The height of the Industrial Revolution was the height of the railroad, when the steam-powered metal giants chugged away across the country carrying fuel, supplies, and people. We still use these technological wonders, though more for transporting materials than people going from one town to the next. To celebrate the wonder of the train and how it has advanced and changed over time, Marquette hosts their annual Railroad Days, welcoming visitors to tour the Depot Museum, and get a taste of the machine’s extensive history. Tucked away in the river valley bluffs of Clayton County, the Depot Museum in Marquette has a mission to share the rich history of the steam-powered giant.
For the community of Marquette, the Depot Museum is a popular destination for residents and tourists alike, and I had to go up and see the festivities for myself. In and around the Depot museum had been demonstrations, railroad memorabilia, barrel rides for children, caricature drawings and so much more. Inside, a telegraphy demonstration had just started. The operator had given a historic demonstration of how the telegraph worked, and the impact it had on railroad communication to make train travel more efficient and most importantly, safe.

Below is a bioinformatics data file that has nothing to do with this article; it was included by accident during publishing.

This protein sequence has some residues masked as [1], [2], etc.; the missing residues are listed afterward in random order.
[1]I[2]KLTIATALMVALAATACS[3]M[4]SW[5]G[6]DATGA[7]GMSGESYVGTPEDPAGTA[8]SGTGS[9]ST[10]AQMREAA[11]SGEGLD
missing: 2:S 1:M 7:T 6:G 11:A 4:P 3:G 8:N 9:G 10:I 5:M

After gazing upon the historic relics and rustic parts saved from train cars of yesteryear, I stepped outside to grab a lunch and see other festivities. While enjoying my juicy, sizzling hot cheeseburger, the local Hole in the Sock Gang was performing a tribute to the Wild West and expansion of the railroad to celebrate the Marquette Railroad Days properly; with a good ole train robbing performance. The Hole in the Sock Gang was always a pleasure to watch, and I could always see how much the group enjoyed reenacting 1880s western culture for audiences across the Midwest.
The Railroad Days in Marquette are a great way to get in touch with the trains of the past and learn about the ways of communication and the culture that grew alongside the train. There’s plenty of games and activities for children so everybody can enjoy a taste of the Railroad Days.
Written by Jayna Felder | Photo Credit to Marquette Depot Museum